Tips For Beating The Resume-Reading Robots Of Doom

Anyone who has applied for a job at a large company — especially one that doesn’t accept actual resumes but instead requires you to fill out a series of online forms — probably knows that their CV is being scanned, and maybe thrown in the trash, by some automated system meant to weed out those who obviously don’t fit the criteria. But there’s a chance you do fit the bill; you’re just not using the write words to describe your skills and experience.

Over at the Wall Street Journal, there’s a nice story about all these machines that decide your fate before a human ever has the chance to determine whether or not you’re qualified for a job.

But of more practical use to the job-seeker is a sidebar with tips on the best ways to avoid having your resume be sucked down into the virtual Sarlacc pit (or the Great Pit of Carkoon if you’re going to pick nits).

Here are some highlights:
* According to the WSJ, rather than showing your way with words and your love of free verse, “mimic the keywords in the job description as closely as possible.”

* Visit the company’s website to immerse yourself in its culture, taking special note of the words they use to details their key values. “The company may have programmed related keywords into its resume screening software,” writes the Journal.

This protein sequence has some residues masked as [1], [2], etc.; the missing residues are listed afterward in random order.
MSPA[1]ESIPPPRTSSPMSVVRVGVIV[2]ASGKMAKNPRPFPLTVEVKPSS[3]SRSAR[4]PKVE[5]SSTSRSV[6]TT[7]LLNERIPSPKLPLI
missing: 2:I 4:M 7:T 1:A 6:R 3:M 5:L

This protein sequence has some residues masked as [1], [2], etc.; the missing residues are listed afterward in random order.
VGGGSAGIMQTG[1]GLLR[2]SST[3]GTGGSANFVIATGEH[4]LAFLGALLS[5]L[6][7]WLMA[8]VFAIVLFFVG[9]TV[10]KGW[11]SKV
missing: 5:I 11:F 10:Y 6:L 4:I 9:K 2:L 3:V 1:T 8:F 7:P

* Don’t lie about your education, but if you’ve taken even a continuing-ed class at a top-tier school, include it on your resume, as the software may be programmed to give you a higher score merely for having that institution’s name on your CV.

Your Résumé vs. Oblivion [WSJ.com]

Comments

Edit Your Comment

  1. wenhaver says:

    “you’re just not using the write words to describe your skills and experience.” I’m hoping that’s a pun.

    • Nessiah says:

      This is the difference between write and wrong.

    • thebigbluecheez says:

      In the past, when I’ve sat down in front of my computer to right my resume, I’ve always spell-checked, double spell-checked, and ran it past someone else (whose opinion I trust both as a businessperson and as a copy editor).

      Blog posts? Not so much.

    • Straspey says:

      I have a friend who works as the administrative assistant to the director of HR for a large corporation.

      As you can imagine, they receive many resumes every week for the various job openings in the company.

      My friend’s boss – the director of HR – will *instantly* reject any resume with a spelling and/or grammatical error.

      A person trying to find the write words to express they’re ideas will have there resume sent to the shredder.

      • milk says:

        Also when they use a form cover letter and still have the previous employer to which it was sent, no mention of the actual job they’re applying for in my department. That drives me crazy.

        • lettucefactory says: